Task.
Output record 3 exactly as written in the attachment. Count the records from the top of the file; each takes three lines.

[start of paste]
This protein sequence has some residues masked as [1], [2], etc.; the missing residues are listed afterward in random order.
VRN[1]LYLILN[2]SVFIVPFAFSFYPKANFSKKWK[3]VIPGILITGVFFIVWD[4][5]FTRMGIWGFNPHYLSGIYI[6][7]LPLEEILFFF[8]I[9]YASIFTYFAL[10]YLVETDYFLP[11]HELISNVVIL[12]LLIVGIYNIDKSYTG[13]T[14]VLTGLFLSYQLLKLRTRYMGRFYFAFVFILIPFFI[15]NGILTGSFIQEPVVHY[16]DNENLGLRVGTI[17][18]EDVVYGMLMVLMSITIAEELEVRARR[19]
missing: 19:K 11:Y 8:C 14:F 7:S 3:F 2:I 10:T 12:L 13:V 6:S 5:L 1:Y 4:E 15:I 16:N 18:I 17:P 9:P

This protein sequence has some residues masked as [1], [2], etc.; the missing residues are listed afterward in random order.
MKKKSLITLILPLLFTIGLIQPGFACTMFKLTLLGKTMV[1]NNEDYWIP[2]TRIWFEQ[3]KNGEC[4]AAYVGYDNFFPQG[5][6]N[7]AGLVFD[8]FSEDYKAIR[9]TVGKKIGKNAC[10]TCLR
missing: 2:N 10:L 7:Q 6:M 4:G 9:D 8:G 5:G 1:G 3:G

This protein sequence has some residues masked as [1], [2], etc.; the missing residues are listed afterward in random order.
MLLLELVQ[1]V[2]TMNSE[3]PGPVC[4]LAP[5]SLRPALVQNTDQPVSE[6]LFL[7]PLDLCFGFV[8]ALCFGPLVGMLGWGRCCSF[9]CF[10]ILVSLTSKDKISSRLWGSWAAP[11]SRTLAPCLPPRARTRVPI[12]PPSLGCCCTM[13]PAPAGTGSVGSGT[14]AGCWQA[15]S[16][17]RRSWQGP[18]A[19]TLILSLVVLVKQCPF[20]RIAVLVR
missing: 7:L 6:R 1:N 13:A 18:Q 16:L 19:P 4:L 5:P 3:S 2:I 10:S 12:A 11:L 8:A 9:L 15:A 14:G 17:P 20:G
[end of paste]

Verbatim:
This protein sequence has some residues masked as [1], [2], etc.; the missing residues are listed afterward in random order.
MLLLELVQ[1]V[2]TMNSE[3]PGPVC[4]LAP[5]SLRPALVQNTDQPVSE[6]LFL[7]PLDLCFGFV[8]ALCFGPLVGMLGWGRCCSF[9]CF[10]ILVSLTSKDKISSRLWGSWAAP[11]SRTLAPCLPPRARTRVPI[12]PPSLGCCCTM[13]PAPAGTGSVGSGT[14]AGCWQA[15]S[16][17]RRSWQGP[18]A[19]TLILSLVVLVKQCPF[20]RIAVLVR
missing: 7:L 6:R 1:N 13:A 18:Q 16:L 19:P 4:L 5:P 3:S 2:I 10:S 12:A 11:L 8:A 9:L 15:A 14:G 17:P 20:G